Soil and terrain (SOTER) database for the Upper Tana, Kenya
The Soil and Terrain (SOTER) database for the Upper Tana River catchment, at scale 1:250,000, is the second SOTER database for Kenya, after the first release of Kenya’s national SOTER database at scale 1:1 million.
The SOTER database for the Upper Tana was compiled in the framework of the ‘Green Water Credits’ (GWC) programme by creating a primary database for the hydrologic assesment of the basin. The GWC programme will develop a financial mechanism to reward upstream farmers for protecting their soils from erosion and degradation, thus attaining enhanced water storage. Quantification of water storage and flows is made with hydrologic models. To run such hydrologic models baseline data are required; i.e., soil and landscape attribute data. The Kenya Soil Survey (KSS), a department of the Kenya Agricultural Research Institute (KARI), harmonized the maps and legends of the various studies made in the Upper Tana River catchment, compiled the primary SOTER database by selecting representative soil profiles, and combined the maps of different scales into one digital map. The dataset includes both the original KENSOTER data for the Upper Tana Catchment and new SOTER units and soil profile data taken from soil surveys at 100,000 scale and from other more detailed studies. Gaps in the measured primary data have been filled using a consistent methodology of taxotransfer rules to produce the secondary database (SOTWIS_UT). This data set provides data required for the hydrologic assessment of the catchment, using the Soil and Water Assessment Tool (SWAT). Future Water made this biophysical assessment. The SWAT model projects a.o. the impact of land management on the basin's water balance PDF1, PDF2.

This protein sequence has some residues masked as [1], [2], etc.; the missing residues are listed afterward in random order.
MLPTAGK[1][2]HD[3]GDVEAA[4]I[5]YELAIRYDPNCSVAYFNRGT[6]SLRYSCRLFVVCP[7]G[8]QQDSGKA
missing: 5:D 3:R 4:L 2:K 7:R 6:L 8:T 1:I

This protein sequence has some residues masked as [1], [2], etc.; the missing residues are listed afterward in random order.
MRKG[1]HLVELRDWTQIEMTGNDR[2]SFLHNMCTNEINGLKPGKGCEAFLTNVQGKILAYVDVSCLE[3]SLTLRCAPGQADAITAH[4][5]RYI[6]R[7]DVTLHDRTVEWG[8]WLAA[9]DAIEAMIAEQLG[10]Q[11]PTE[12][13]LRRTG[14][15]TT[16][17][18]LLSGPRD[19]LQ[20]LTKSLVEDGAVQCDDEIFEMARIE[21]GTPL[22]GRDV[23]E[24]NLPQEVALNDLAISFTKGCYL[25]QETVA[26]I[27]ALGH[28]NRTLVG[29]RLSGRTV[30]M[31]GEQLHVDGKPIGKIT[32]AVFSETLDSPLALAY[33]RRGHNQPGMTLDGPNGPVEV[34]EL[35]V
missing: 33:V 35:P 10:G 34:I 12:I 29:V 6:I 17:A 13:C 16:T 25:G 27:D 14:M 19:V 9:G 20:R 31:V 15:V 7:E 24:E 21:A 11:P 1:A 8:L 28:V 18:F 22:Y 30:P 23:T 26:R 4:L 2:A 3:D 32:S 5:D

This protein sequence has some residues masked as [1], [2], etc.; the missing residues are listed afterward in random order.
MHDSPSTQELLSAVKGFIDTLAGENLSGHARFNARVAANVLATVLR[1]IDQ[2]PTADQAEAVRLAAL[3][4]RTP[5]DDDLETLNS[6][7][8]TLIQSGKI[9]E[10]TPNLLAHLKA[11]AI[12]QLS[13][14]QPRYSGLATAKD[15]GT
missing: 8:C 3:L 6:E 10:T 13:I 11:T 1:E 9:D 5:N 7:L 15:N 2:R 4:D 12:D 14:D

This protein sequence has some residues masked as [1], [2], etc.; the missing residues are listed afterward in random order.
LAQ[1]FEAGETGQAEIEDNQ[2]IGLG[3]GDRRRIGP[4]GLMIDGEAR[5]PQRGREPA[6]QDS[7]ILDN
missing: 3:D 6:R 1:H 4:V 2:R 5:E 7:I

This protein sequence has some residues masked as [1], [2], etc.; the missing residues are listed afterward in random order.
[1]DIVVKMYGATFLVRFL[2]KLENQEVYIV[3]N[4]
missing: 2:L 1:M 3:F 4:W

The development of regional and national SOTER databases is part of an ongoing programme of ISRIC – World Soil Information, which is supported by the Food and Agriculture Organisation of the United Nations (FAO) and ISRIC-World Soil Information. The programme is executed under the umbrella of the International Union of Soil Science (IUSS) and aimed at creating a global Soil and Terrain cover and subsequently replace the ‘Soil Map of the World’ (FAO-Unesco 1974)